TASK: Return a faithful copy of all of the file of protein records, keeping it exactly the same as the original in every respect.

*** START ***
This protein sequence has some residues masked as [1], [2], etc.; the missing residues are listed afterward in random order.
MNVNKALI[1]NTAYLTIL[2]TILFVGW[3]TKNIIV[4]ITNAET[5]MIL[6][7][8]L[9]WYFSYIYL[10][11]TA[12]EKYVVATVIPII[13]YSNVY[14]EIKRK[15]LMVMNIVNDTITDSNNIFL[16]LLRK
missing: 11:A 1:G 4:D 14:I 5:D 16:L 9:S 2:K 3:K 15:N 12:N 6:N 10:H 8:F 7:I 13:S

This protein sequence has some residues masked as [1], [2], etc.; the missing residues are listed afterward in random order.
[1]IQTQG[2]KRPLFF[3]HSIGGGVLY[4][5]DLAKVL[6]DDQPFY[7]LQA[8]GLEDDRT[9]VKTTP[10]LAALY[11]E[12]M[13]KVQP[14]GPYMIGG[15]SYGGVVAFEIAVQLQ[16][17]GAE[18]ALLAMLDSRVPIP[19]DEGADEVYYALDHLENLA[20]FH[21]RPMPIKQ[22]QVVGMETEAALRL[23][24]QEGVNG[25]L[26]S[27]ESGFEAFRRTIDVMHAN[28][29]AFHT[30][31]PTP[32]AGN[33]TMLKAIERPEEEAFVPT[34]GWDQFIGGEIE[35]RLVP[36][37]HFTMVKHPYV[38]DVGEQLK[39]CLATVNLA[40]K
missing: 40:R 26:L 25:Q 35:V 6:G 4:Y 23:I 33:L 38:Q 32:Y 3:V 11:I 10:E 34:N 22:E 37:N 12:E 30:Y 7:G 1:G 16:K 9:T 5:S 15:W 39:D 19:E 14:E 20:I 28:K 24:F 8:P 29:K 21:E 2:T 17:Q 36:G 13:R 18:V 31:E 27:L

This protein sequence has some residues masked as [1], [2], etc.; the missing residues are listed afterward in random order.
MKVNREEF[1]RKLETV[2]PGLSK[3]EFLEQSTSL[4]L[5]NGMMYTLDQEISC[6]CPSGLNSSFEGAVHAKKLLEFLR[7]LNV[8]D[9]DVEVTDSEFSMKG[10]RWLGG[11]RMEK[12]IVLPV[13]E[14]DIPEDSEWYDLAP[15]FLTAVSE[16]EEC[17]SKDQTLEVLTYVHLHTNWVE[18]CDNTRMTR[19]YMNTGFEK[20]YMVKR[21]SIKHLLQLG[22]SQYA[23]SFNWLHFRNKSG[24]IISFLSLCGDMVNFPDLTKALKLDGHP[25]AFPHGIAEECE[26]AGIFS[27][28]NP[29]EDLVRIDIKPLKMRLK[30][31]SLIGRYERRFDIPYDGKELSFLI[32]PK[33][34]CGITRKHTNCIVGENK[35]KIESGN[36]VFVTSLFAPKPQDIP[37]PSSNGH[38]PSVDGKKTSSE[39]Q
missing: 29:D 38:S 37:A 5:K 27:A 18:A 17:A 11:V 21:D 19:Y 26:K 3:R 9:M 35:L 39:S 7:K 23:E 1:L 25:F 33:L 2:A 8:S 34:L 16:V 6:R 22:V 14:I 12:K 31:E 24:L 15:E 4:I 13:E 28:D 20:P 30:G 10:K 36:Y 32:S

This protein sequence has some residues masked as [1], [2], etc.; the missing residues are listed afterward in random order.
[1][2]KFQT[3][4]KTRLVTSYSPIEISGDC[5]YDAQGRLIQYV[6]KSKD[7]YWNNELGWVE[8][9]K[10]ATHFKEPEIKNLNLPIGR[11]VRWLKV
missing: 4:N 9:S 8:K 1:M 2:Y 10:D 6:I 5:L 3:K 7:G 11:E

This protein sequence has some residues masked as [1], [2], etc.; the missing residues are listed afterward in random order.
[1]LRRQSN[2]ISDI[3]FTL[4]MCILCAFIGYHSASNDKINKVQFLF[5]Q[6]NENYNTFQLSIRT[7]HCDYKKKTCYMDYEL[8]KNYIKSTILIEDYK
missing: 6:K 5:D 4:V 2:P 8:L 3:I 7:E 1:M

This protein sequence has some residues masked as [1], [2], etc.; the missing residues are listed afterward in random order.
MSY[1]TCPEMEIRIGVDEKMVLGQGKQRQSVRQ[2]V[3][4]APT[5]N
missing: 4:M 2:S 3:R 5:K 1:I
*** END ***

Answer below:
This protein sequence has some residues masked as [1], [2], etc.; the missing residues are listed afterward in random order.
MNVNKALI[1]NTAYLTIL[2]TILFVGW[3]TKNIIV[4]ITNAET[5]MIL[6][7][8]L[9]WYFSYIYL[10][11]TA[12]EKYVVATVIPII[13]YSNVY[14]EIKRK[15]LMVMNIVNDTITDSNNIFL[16]LLRK
missing: 11:A 1:G 4:D 14:I 5:D 16:L 9:S 2:K 3:K 15:N 12:N 6:N 10:H 8:F 7:I 13:S

This protein sequence has some residues masked as [1], [2], etc.; the missing residues are listed afterward in random order.
[1]IQTQG[2]KRPLFF[3]HSIGGGVLY[4][5]DLAKVL[6]DDQPFY[7]LQA[8]GLEDDRT[9]VKTTP[10]LAALY[11]E[12]M[13]KVQP[14]GPYMIGG[15]SYGGVVAFEIAVQLQ[16][17]GAE[18]ALLAMLDSRVPIP[19]DEGADEVYYALDHLENLA[20]FH[21]RPMPIKQ[22]QVVGMETEAALRL[23][24]QEGVNG[25]L[26]S[27]ESGFEAFRRTIDVMHAN[28][29]AFHT[30][31]PTP[32]AGN[33]TMLKAIERPEEEAFVPT[34]GWDQFIGGEIE[35]RLVP[36][37]HFTMVKHPYV[38]DVGEQLK[39]CLATVNLA[40]K
missing: 40:R 26:L 25:Q 35:V 6:G 4:Y 23:I 33:L 38:Q 32:Y 3:V 11:I 10:E 34:N 22:E 37:N 12:E 30:Y 7:G 1:G 16:K 9:T 5:S 15:W 39:D 19:E 14:E 20:I 28:K 24:F 8:P 29:K 21:E 2:T 17:Q 36:G 13:R 18:V 31:E 27:L

This protein sequence has some residues masked as [1], [2], etc.; the missing residues are listed afterward in random order.
MKVNREEF[1]RKLETV[2]PGLSK[3]EFLEQSTSL[4]L[5]NGMMYTLDQEISC[6]CPSGLNSSFEGAVHAKKLLEFLR[7]LNV[8]D[9]DVEVTDSEFSMKG[10]RWLGG[11]RMEK[12]IVLPV[13]E[14]DIPEDSEWYDLAP[15]FLTAVSE[16]EEC[17]SKDQTLEVLTYVHLHTNWVE[18]CDNTRMTR[19]YMNTGFEK[20]YMVKR[21]SIKHLLQLG[22]SQYA[23]SFNWLHFRNKSG[24]IISFLSLCGDMVNFPDLTKALKLDGHP[25]AFPHGIAEECE[26]AGIFS[27][28]NP[29]EDLVRIDIKPLKMRLK[30][31]SLIGRYERRFDIPYDGKELSFLI[32]PK[33][34]CGITRKHTNCIVGENK[35]KIESGN[36]VFVTSLFAPKPQDIP[37]PSSNGH[38]PSVDGKKTSSE[39]Q
missing: 29:D 38:S 37:A 5:K 27:A 18:A 17:A 11:V 21:D 19:Y 26:K 3:R 9:M 35:L 39:S 7:K 23:E 1:L 25:F 33:L 2:A 8:S 34:L 16:V 6:R 22:V 14:I 12:K 31:E 24:L 15:E 4:I 13:E 28:D 20:P 30:G 10:K 36:Y 32:S

This protein sequence has some residues masked as [1], [2], etc.; the missing residues are listed afterward in random order.
[1][2]KFQT[3][4]KTRLVTSYSPIEISGDC[5]YDAQGRLIQYV[6]KSKD[7]YWNNELGWVE[8][9]K[10]ATHFKEPEIKNLNLPIGR[11]VRWLKV
missing: 4:N 9:S 8:K 1:M 2:Y 10:D 6:I 5:L 3:K 7:G 11:E

This protein sequence has some residues masked as [1], [2], etc.; the missing residues are listed afterward in random order.
[1]LRRQSN[2]ISDI[3]FTL[4]MCILCAFIGYHSASNDKINKVQFLF[5]Q[6]NENYNTFQLSIRT[7]HCDYKKKTCYMDYEL[8]KNYIKSTILIEDYK
missing: 6:K 5:D 4:V 2:P 8:L 3:I 7:E 1:M

This protein sequence has some residues masked as [1], [2], etc.; the missing residues are listed afterward in random order.
MSY[1]TCPEMEIRIGVDEKMVLGQGKQRQSVRQ[2]V[3][4]APT[5]N
missing: 4:M 2:S 3:R 5:K 1:I